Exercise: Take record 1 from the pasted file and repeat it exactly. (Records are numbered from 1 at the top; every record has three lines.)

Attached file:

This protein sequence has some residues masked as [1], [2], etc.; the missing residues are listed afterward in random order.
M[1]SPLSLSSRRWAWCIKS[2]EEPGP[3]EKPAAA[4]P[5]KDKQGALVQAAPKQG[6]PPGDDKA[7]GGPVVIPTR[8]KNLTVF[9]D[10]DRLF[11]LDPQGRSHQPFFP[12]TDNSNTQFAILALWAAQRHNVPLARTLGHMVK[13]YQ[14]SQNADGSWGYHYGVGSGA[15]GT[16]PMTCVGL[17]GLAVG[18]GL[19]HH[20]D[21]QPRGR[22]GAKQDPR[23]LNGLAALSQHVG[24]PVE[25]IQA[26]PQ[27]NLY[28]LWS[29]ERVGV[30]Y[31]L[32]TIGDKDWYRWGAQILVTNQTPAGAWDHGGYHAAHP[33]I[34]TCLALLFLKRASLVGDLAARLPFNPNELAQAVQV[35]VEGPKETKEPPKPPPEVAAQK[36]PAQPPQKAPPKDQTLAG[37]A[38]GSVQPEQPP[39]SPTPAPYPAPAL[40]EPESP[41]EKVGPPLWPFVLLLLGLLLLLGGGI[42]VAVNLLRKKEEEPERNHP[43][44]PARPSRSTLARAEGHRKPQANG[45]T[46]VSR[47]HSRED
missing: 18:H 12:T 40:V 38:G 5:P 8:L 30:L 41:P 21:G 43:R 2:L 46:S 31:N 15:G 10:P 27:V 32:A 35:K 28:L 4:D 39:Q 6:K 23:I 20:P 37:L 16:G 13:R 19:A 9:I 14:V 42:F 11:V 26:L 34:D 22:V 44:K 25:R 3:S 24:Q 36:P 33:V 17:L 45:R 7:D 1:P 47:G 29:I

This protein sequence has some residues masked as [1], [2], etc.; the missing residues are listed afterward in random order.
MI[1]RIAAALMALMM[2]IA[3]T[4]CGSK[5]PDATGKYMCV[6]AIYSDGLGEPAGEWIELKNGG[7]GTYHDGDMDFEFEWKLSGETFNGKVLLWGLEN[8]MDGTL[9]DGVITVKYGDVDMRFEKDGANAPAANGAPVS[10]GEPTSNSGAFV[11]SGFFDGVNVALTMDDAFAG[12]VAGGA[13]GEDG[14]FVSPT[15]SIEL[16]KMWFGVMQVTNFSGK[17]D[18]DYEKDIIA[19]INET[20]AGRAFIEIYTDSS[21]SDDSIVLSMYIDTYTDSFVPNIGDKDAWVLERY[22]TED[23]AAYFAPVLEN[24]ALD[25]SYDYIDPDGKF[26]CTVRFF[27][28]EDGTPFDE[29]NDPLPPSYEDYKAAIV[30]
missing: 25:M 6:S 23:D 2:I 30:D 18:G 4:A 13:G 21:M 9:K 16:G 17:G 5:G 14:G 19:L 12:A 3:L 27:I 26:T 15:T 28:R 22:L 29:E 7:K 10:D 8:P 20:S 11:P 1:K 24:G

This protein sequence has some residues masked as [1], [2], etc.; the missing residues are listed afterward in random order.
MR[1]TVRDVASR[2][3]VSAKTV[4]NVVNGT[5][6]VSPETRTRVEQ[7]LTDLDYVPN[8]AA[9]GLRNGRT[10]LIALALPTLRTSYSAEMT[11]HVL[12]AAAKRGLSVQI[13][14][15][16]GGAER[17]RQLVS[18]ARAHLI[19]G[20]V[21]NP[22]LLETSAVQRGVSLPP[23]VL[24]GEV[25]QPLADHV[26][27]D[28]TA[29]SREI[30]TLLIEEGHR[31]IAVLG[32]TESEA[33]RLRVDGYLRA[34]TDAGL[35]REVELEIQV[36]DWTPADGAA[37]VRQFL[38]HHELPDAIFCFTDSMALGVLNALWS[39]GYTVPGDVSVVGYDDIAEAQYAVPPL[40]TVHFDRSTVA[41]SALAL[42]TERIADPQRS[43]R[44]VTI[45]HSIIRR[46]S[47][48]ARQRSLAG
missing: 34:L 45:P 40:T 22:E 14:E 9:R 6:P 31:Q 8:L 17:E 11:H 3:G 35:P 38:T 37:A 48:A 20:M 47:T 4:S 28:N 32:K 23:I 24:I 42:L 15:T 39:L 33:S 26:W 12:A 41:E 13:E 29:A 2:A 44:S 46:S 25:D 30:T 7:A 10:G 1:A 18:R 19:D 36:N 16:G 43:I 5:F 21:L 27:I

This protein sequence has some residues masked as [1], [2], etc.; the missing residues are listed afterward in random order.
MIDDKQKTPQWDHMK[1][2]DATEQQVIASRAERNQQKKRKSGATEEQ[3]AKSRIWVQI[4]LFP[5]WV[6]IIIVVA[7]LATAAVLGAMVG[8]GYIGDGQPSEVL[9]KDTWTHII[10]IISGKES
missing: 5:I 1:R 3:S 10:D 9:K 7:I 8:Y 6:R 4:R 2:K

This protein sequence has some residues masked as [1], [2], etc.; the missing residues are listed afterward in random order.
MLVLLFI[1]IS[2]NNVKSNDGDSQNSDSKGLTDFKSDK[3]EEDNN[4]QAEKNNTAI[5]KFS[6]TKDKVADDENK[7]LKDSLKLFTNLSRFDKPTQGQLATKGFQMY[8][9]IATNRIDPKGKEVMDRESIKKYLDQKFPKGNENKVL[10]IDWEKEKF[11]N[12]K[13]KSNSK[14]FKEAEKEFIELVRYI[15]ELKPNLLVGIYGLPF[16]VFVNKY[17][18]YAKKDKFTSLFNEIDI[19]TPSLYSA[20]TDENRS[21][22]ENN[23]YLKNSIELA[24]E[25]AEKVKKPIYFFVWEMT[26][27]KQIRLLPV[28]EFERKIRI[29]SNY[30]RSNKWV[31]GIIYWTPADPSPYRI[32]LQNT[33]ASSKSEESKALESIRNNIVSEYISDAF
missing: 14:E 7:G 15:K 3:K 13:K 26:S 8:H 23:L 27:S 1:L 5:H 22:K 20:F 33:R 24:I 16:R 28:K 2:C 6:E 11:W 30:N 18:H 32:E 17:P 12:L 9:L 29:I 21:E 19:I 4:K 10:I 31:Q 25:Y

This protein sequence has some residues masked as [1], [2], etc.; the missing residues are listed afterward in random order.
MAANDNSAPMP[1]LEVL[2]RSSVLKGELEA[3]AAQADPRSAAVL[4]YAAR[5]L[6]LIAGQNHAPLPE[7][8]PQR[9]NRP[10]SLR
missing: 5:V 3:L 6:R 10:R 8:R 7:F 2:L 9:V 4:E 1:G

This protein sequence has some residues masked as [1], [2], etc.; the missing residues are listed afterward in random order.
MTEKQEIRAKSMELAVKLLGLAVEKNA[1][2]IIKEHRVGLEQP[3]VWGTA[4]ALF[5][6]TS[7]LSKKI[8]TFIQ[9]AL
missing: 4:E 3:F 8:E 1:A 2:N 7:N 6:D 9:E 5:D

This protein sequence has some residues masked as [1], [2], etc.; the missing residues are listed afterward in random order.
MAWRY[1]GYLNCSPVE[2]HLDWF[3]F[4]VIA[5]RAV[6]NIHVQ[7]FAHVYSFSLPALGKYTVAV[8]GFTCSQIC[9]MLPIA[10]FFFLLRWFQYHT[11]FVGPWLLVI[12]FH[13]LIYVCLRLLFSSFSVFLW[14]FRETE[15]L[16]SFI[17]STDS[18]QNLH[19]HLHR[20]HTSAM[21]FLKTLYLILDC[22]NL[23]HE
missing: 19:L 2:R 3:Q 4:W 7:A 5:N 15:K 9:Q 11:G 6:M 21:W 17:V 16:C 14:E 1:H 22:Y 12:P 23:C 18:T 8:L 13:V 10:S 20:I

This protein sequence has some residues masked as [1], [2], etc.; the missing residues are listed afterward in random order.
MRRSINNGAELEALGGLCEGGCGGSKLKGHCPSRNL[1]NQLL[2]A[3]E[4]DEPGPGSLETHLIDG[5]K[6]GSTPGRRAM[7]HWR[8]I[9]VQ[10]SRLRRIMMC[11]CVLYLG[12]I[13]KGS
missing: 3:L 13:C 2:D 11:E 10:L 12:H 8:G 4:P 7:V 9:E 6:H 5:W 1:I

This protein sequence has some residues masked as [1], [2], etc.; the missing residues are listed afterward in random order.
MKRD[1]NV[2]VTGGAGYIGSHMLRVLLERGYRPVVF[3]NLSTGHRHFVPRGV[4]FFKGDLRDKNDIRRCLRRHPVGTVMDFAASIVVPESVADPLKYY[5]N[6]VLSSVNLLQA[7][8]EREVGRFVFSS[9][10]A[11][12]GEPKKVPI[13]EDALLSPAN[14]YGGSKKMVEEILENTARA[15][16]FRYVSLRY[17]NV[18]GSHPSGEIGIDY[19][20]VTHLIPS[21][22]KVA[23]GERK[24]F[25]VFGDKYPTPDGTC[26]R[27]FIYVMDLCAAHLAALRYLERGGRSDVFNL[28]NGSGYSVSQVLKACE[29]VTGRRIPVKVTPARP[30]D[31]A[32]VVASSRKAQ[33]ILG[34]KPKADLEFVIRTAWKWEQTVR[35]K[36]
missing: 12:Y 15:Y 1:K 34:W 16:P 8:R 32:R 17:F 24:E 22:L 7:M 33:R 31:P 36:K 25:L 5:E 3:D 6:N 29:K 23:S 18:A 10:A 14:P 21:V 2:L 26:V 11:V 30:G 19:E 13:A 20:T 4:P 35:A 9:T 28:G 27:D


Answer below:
This protein sequence has some residues masked as [1], [2], etc.; the missing residues are listed afterward in random order.
M[1]SPLSLSSRRWAWCIKS[2]EEPGP[3]EKPAAA[4]P[5]KDKQGALVQAAPKQG[6]PPGDDKA[7]GGPVVIPTR[8]KNLTVF[9]D[10]DRLF[11]LDPQGRSHQPFFP[12]TDNSNTQFAILALWAAQRHNVPLARTLGHMVK[13]YQ[14]SQNADGSWGYHYGVGSGA[15]GT[16]PMTCVGL[17]GLAVG[18]GL[19]HH[20]D[21]QPRGR[22]GAKQDPR[23]LNGLAALSQHVG[24]PVE[25]IQA[26]PQ[27]NLY[28]LWS[29]ERVGV[30]Y[31]L[32]TIGDKDWYRWGAQILVTNQTPAGAWDHGGYHAAHP[33]I[34]TCLALLFLKRASLVGDLAARLPFNPNELAQAVQV[35]VEGPKETKEPPKPPPEVAAQK[36]PAQPPQKAPPKDQTLAG[37]A[38]GSVQPEQPP[39]SPTPAPYPAPAL[40]EPESP[41]EKVGPPLWPFVLLLLGLLLLLGGGI[42]VAVNLLRKKEEEPERNHP[43][44]PARPSRSTLARAEGHRKPQANG[45]T[46]VSR[47]HSRED
missing: 18:H 12:T 40:V 38:G 5:P 8:L 30:L 41:P 21:G 43:R 2:L 46:S 31:N 15:G 10:P 27:V 32:A 35:K 28:L 4:D 39:Q 6:K 23:I 20:P 37:L 16:G 13:R 19:A 9:I 14:V 42:F 11:V 26:L 34:D 22:V 44:K 25:R 3:S 24:Q 36:P 33:V 17:L 45:R 7:D 1:P 47:G 29:I